Bump, Set, Spike… NO DRUMS!
How have I already been at the school for three days?! I can’t even believe it! It’s been such a blast with each of the kids, and I’ve grown to love every single one of them (even though I’m really struggling to remember names)!
Today while we were driving up to our school, Seri, we came up to another car for the first time. Luckily, it was near the one part of the switchbacks where there was enough room for a second car to barely squeeze by. While the little car rolled by (their cars are definitely built with more mountains in mind), our driver reached out his window and shook the hand of the other man. It was something small, but it touched my heart. Our driver had so much love and respect for this man he had never met, and I absolutely adore that part of the Indian culture.
When we got to the school, the kids were waiting for us… along with dozens of other adults I had never seen. Normally, there’s a few parents and other kids watching us on the hills, but this was way more than we had ever seen. Confused, we walked back into the single-roomed school house, starting to unpack our lessons. The principal-teacher-dude popped in and told us that, apparently, today was a ceremony for the village. We had absolutely no idea what that meant, but we weren’t allowed to teach outside today. My sunburn thanked him, but my lesson needed room to run. Good thing I’ve always been adaptive!
I went to a separate room with Maddie, which had no desks and housed all the students’ bags. I had the seven-year-olds, so I thought it would be a good chance to figure out how I needed to adjust. About 10 minutes in, the beat of drums invaded the room. The kids immediately went wild, slapping the floor to the beat and dancing in their places. Me and Maddie were crazy, trying to reign in the circus, and eventually just let them watch the courtyard through the tiny window. Turns out, today had been the day the entire village was celebrating and praising their patron nature god. They chopped down massive pine trees, climbed up bared trunks, and chanted for hours. It was so cool to listen to, but a massive pain when I was trying to teach! I had to keep begging the kids to come back from the window by saying “No drums! No drums! Clothes!” Eventually, it ended, so the lessons went a ton better.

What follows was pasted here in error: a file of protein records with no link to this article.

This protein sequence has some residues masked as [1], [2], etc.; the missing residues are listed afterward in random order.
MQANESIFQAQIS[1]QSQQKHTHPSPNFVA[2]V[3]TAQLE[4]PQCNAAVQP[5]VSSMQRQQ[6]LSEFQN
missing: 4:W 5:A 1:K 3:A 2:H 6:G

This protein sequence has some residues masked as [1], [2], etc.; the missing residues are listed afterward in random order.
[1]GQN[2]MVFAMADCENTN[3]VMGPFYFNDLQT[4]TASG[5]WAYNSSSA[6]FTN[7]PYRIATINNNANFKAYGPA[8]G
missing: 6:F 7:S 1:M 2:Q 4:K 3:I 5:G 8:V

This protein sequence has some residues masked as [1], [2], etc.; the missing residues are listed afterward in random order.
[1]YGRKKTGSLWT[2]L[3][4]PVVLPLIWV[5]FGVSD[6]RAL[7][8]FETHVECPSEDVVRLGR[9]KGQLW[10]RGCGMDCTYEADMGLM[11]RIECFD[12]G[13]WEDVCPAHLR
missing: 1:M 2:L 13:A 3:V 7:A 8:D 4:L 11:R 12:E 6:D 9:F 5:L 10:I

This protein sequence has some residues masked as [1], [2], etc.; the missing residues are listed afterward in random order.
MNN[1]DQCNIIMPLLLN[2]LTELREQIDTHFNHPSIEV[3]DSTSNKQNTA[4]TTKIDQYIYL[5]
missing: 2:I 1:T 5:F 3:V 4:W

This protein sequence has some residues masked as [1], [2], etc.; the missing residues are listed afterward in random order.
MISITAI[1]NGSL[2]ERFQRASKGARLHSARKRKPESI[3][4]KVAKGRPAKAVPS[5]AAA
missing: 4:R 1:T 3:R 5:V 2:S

All the little kids have decided that “Ride that Pony” is their favorite song and dance, and will beg for it towards the ends of lessons. They wave a hand like a lasso, and call “Pony!” Man, I can’t say no to them (I’m totally wrapped around their fingers) but that game is really wearing on me! Luckily, they’ve been picking up on it enough to kind of sing along, so the six of us aren’t carrying the whole game. Still, they love choosing us!
When we got back to Jibhi Camp, one of the camp owners brought out a beat-up volleyball. Heck. Yes. The twelve of us who were there ran down to the volleyball “court”, which was a slightly cleared field of rocks with two trees supporting a net. Man, it was a party! We even became the entertainment for some of the locals; seven or eight of them had stopped their lives to watch us. Even though I was absolutely ecstatic at playing again, it’s nothing compared to seeing my kids! Everyone started joining us, until we had crammed more than 18 people on the court. That mess of a game went on for a while, before a couple of the locals challenged us. We formed a team of the “elites”, which I somehow made. Out of the thirteen people playing, I was the only girl! It was intimidating being surrounded by so many tall guys, but my serve kept me a valid player. It was so fun seeing our cultures combine like that!
I love you all! Thanks for supporting me in this adventure! (Oh, and mom, for your own sanity, the next time I write is the 19th. So… I guess you’ll see it the 20th. I love you!)